The impact of nutrition on spore yields for various fungal entomopathogens in liquid culture

  • Fernando E. Vega
  • Mark A. Jackson
  • Guy Mercadier
  • Tadeusz J. Poprawski


Spore yields were measured for various fungal entomopathogens grown in six nutritionally different liquid media with low and high carbon concentrations (8 and 36 g l−1, respectively) at carbon-to-nitrogen (C:N) ratios of 10:1, 30:1 and 50:1. Six fungi were tested: two Beauveria bassiana strains, three Paecilomyces fumosoroseus strains and one Metarhizium anisopliae strain. Spore yields were examined after 2, 4 or 7 days growth. In general, highest spore yields were obtained in media containing 36 g/l and a C:N ratio of 10:1. After 4 days growth, highest spore yields were measured in the three Paecilomyces isolates (6.9–9.7 × 108 spores ml−1). Spore production by the B. bassiana isolates was variable with one isolate producing high spore yields (12.2 × 108 spores ml−1) after 7 days growth. The M. anisopliae isolate produced low spore concentrations under all conditions tested. Using a commercial production protocol, a comparison of spore yields for the coffee berry borer P. fumosoroseus and a commercial B. bassiana isolate showed that highest spore concentrations (7.2 × 108 spores ml−1) were obtained with the P. fumosoroseus isolate 2-days post-inoculation. The ability of the P. fumosoroseus strain isolated from the coffee berry borer to rapidly produce high concentrations of spores prompted further testing to determine the desiccation tolerance of these spores. Desiccation studies showed that ca. 80% of the liquid culture produced P. fumosoroseus spores survived the air-drying process. The virulence of freshly produced, air-dried and freeze-dried coffee berry borer P. fumosoroseus blastospores preparations were tested against silverleaf whiteflies (Bemisia argentifolii). While all preparations infected and killed B. argentifolii, fresh and air-dried preparations were significantly more effective. These results suggest that screening potential fungal biopesticides for amenability to liquid culture spore production can aid in the identification of commercially viable isolates. In this study, P. fumosoroseus was shown to possess the production and stabilization attributes required for commercial development.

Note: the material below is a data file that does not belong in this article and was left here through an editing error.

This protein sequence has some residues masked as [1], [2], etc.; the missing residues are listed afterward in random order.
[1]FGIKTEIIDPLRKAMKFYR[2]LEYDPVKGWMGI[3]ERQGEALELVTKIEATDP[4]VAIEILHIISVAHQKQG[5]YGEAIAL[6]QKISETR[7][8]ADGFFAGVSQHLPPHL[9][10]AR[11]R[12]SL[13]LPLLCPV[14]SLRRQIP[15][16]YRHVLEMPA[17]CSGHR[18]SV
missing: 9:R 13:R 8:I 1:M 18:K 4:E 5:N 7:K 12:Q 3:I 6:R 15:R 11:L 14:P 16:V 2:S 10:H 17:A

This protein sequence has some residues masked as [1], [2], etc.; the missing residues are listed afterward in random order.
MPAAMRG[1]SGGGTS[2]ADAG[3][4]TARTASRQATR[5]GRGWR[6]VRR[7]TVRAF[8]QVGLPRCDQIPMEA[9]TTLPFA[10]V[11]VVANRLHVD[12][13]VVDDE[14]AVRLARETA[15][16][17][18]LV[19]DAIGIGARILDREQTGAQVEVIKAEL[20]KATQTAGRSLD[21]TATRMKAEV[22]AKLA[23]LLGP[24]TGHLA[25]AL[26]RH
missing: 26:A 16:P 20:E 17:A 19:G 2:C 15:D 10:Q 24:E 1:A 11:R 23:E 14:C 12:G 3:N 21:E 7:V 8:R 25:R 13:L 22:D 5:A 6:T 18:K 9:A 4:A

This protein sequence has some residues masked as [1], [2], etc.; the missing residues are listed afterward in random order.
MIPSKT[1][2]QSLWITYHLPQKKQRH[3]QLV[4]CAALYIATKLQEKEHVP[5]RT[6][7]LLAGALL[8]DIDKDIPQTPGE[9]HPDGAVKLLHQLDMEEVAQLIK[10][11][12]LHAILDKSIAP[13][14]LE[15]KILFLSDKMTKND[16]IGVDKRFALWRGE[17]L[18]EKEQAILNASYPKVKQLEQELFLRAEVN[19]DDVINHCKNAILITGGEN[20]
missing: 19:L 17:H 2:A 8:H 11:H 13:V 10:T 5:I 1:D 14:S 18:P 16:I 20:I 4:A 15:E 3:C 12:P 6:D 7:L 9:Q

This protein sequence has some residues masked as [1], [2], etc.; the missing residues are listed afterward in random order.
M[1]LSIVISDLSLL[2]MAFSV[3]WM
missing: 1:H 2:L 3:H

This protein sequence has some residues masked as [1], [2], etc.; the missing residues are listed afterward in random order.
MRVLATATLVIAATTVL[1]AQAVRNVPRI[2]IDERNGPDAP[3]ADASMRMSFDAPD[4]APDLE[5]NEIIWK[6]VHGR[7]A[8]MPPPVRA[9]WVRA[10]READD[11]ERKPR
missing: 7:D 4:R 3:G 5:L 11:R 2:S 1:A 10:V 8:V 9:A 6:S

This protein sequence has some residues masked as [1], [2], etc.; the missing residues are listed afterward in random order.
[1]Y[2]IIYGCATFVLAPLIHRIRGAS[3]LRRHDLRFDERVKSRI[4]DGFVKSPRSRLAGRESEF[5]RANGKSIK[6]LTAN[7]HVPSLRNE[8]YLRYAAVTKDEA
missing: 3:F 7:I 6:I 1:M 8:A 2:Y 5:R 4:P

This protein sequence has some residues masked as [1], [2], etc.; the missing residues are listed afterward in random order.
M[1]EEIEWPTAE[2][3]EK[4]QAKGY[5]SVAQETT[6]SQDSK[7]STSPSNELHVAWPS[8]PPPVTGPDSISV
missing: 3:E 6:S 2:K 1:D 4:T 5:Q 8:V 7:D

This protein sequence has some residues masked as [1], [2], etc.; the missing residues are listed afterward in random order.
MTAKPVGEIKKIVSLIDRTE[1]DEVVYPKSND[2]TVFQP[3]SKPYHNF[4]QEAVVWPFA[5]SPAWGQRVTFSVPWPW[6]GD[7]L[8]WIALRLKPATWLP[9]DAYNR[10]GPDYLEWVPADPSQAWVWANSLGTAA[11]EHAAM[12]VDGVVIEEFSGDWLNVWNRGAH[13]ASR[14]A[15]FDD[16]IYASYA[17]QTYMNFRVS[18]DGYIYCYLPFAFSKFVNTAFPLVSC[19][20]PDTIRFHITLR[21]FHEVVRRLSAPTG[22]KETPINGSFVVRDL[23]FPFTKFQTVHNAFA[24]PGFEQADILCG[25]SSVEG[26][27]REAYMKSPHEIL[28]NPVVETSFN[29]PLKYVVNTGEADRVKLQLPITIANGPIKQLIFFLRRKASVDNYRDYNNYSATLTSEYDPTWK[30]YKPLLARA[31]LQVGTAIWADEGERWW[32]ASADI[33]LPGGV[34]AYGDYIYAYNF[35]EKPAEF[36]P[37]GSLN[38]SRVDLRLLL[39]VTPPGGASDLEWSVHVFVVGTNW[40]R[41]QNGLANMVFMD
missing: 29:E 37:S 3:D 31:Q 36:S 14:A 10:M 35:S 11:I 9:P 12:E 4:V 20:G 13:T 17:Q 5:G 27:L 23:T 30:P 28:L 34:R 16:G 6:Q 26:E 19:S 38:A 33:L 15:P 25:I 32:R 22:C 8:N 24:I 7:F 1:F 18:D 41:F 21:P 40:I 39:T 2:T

Beauveria biocontrol liquid production Metarhizium Paecilomyces 


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Copyright information

© Kluwer Academic Publishers 2003

Authors and Affiliations

  • Fernando E. Vega
    • 1
  • Mark A. Jackson
    • 2
  • Guy Mercadier
    • 3
  • Tadeusz J. Poprawski
    • 4
  1. 1.Insect Biocontrol LaboratoryUSDA, ARSBeltsvilleUSA; Tel.:
  2. 2.PeoriaUSA
  3. 3.European Biological Control Laboratory, USDA, ARSCampus International de BaillarguetMontferrier-sur-LezFrance
  4. 4.Deceased, Texas A & M Agricultural Experiment Station and USDA-ARS Beneficial Insects Research UnitWeslacoUSA

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